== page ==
Teacher Pensions Blog

Most people consider rising teacher retention rates a good thing. Teachers tend to improve rapidly in their first few years on the job, so increasing retention rates means students may likely be getting better teachers. Financially, it costs school districts money to recruit and train new teachers, so an increase in retention rates would let them save on those costs (although they have to pay more experienced teachers hirer salaries).

But one poorly understood aspect of rising retention rates is that they also lead to rising pension costs.

In order to be eligible for a pension, teachers must meet a minimum number of employment years or a “vesting” requirement before they receive rights to a pension. As discussed in Bellwether's recent paper, 24 states and the District of Columbia have a vesting requirement of five years and another 17 states require a teacher to stay 10 years before qualifying for a pension. Those vesting periods are rising; in 2009, during the economic recession, 12 states increased their vesting periods. The increase in vesting period saves states money by making it more difficult for teachers to earn a pension. Bellwether's research suggests that only a small percentage of teachers will make it to their state vesting requirement. Fewer teachers earning a pension means lower costs for the pension plan and less retirement security for those affected teachers.

Illinois was one of the states that increased its vesting requirements. Before 2011, teachers were required to work at least five years to be eligible for a minimum pension. In 2011 Illinois increased the vesting period as part of a pension reform law to reduce the state’s unfunded pension liability. The law (Public Act 96-0889) created two tiers of teachers. Teachers in Tier 1, those who were employed before January 1, 2011, continue to vest after five years of services. Tier 2 teachers are those who entered employment on or after January 1, 2011. They must serve 10 years before reaching eligibility for a pension. Citing the Commission on Government Forecasting and Accountability, a synopsis of the bill notes that the change in retirement age combined with a pension salary cap will save the state $43.86 billion. The actuarial assumptions anticipated increases in teachers staying, and lawmakers responded with tougher retirement policies. *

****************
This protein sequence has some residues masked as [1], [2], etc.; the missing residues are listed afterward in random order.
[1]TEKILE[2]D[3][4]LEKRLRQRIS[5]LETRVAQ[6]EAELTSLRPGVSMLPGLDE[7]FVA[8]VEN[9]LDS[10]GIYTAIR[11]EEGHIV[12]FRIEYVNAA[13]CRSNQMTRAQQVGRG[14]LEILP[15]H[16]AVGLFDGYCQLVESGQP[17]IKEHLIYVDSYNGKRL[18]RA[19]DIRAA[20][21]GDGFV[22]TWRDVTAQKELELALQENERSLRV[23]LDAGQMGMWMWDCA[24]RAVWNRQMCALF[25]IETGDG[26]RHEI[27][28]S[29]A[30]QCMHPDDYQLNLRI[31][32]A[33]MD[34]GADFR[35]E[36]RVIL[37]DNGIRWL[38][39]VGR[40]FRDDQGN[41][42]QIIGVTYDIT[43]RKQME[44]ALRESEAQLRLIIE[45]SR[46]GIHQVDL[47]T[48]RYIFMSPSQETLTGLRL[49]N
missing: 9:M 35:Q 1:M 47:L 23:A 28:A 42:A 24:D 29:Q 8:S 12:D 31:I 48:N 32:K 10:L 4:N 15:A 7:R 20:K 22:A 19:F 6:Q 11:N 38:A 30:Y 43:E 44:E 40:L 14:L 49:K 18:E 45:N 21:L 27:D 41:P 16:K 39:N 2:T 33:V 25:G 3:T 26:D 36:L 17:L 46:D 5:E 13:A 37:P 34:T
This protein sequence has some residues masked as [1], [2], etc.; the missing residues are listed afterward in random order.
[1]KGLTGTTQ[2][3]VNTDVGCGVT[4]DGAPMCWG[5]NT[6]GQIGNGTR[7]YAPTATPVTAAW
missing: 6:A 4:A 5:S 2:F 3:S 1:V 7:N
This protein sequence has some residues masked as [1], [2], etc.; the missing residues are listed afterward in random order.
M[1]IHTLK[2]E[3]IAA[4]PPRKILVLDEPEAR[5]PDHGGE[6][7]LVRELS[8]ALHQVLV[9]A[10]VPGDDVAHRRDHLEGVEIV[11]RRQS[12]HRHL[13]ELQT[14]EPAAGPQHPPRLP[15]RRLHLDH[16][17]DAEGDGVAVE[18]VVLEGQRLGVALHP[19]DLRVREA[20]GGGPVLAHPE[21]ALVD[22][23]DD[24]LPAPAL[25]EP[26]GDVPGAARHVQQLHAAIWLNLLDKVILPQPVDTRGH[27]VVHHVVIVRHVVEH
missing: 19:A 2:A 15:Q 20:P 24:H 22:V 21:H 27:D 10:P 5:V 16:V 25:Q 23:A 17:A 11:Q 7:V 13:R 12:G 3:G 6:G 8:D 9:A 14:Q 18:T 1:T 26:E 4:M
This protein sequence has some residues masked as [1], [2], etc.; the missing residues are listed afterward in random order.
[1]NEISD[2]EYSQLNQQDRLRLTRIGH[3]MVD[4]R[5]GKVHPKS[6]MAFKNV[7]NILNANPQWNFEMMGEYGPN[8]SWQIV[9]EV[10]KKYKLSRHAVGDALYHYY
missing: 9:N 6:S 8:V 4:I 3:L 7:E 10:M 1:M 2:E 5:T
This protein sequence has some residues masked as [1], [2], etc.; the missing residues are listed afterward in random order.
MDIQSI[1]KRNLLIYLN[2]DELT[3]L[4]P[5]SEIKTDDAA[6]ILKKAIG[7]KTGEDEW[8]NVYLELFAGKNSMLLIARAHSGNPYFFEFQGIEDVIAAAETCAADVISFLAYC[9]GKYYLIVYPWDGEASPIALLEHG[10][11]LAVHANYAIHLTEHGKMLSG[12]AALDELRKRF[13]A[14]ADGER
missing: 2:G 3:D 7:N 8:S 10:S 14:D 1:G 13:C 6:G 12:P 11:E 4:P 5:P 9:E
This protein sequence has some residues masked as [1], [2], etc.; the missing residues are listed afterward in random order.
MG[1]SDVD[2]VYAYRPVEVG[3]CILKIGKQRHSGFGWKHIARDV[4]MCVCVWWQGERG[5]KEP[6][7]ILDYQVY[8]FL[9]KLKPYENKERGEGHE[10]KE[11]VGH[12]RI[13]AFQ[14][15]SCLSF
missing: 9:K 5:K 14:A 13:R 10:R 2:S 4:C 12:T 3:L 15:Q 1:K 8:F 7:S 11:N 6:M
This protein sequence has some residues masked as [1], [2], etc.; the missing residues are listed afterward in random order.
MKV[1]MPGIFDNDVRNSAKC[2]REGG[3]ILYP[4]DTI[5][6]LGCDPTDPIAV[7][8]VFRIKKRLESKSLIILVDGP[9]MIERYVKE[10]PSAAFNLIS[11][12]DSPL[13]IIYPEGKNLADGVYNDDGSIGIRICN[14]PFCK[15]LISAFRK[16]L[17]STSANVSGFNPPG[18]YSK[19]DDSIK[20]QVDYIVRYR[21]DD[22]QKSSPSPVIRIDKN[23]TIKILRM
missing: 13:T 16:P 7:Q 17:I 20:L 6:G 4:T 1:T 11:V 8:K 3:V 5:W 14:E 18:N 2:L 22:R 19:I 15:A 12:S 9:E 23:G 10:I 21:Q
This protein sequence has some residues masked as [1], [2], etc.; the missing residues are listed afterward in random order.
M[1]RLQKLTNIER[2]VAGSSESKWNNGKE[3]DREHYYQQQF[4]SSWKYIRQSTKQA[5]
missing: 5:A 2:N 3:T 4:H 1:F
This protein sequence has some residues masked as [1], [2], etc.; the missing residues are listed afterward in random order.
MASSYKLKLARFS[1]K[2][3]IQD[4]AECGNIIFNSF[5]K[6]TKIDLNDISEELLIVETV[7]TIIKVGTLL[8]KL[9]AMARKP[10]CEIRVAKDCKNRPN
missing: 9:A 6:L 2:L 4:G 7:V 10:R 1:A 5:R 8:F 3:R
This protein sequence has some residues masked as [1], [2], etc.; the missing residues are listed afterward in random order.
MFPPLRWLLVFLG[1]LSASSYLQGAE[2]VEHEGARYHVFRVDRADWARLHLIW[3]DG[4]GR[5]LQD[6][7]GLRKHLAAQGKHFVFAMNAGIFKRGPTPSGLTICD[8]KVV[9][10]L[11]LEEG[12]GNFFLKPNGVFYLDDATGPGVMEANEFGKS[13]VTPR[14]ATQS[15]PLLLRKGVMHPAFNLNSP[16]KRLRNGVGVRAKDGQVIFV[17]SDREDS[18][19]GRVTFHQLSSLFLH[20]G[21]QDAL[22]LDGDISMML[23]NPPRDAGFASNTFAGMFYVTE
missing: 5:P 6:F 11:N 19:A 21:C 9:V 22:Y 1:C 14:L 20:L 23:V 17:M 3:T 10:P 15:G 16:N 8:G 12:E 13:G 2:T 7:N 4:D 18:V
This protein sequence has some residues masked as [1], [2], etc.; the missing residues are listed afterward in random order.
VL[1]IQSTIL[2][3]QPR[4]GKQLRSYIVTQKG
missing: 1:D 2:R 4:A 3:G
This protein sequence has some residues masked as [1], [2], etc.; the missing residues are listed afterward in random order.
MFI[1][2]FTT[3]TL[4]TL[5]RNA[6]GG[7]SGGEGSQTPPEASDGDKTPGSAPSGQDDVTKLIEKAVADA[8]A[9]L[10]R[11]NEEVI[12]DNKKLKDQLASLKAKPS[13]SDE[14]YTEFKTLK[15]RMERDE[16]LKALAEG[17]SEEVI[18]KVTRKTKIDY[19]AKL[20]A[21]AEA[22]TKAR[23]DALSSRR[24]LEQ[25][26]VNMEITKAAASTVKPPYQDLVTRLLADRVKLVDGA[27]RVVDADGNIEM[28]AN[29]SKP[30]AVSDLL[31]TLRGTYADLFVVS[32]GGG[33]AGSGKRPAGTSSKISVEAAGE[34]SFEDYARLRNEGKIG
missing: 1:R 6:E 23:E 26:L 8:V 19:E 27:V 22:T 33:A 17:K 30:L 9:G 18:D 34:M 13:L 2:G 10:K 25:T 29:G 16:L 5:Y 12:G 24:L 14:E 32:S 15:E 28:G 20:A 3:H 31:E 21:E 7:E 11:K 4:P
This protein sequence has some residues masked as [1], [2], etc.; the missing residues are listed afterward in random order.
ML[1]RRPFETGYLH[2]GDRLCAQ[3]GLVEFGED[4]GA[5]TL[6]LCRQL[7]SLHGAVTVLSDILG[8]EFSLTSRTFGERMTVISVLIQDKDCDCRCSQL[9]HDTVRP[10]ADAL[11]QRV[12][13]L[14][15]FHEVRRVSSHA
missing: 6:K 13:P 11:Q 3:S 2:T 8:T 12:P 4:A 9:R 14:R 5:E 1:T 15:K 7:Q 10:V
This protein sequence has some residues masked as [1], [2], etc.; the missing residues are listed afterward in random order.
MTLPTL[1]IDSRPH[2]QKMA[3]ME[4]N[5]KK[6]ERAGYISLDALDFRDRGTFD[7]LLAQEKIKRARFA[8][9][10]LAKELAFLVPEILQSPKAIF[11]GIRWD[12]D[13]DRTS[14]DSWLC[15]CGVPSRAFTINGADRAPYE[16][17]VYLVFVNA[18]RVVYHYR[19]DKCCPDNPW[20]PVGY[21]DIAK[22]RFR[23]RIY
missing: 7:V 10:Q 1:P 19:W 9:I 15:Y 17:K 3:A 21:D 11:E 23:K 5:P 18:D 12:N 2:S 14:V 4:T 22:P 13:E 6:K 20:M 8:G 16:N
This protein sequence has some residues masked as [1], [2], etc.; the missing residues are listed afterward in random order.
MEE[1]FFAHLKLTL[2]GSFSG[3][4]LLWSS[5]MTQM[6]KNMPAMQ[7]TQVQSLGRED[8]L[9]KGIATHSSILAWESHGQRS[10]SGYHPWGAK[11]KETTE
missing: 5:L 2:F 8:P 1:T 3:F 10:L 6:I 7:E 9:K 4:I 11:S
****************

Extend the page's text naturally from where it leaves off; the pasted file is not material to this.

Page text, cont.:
Using the Illinois retirement plan’s assumed rates, the following table shows the expected teacher retention rate in Illinois from 1997 to 2013. The data is based on the actuarial assumptions found in the Teachers’ Retirement System of the State of Illinois and TRS Comprehensive Annual Financial Reports. Although the data represent the plan’s assumptions for the future, not the actual rate, the assumptions are based on semi-regular experience studies that look at recent historical trends.

Illinois Teacher Retention, 1997 - 2013

Looking across the years, there is an increase in the expected retention rates from 1997 to 2012. From 1997 to 2001, the plan assumed only 39 percent of teachers would remain after five years. In 2002 to 2006, the plan readjusted its assumptions and expected 57 percent teachers to remain after five years. Based on experience study data indicating decreased withdrawal rates (or increased retention), the state teacher retirement plan further increased its 5-year retention expectations to 66 percent retention from 2007 to 2011. According to the experience study, the state actuaries underesitmated teacher retention and incorrectly “predicted too many terminations at younger ages.” In 2007, another experience study found that the state’s actuarial assumptions again predicted fewer terminations and recommend adjusting assumptions to reflect the increased retention rates. Today, the plan assumes approximately 67 percent teachers will remain for at least five years.

For Illinois, rising retention rates however translated to increasing costs, and in 2011, the state responded to these increasing costs by increasing the vesting requirement from five to 10 years. Using present-day assumption rates, this means that rather than 67 percent (the expected rate of teachers staying for five years) teachers vesting into the pension system, only 38 percent (the expected rate of teachers staying for 10 years) are expected to qualify for a pension. Raising the vesting requirement has more than compensated for the rise in teacher retention rates.

Illinois certainly has an onerous fiscal situation that needs to be addressed. The state’s situation is neither desirable nor sustainable. The Teachers’ Retirement System of Illinois reports an unfunded liability of $53.5 billion, and Illinois recently passed legislation in December 2013 seeking to address the funding shortfall. State legislators should continue to take steps to ensure fiscal stability and health, but in doing so, they should also consider structural reforms to address larger inequities.

*While teachers employed in Chicago participate in the Chicago Teachers’ Pension Fund rather than the Illinois Teachers Retirement System, they still follow the same Tier 1 and Tier 2 vesting requirements. Retirement ages and service years differ slightly within the Chicago Teachers’ Pension Fund.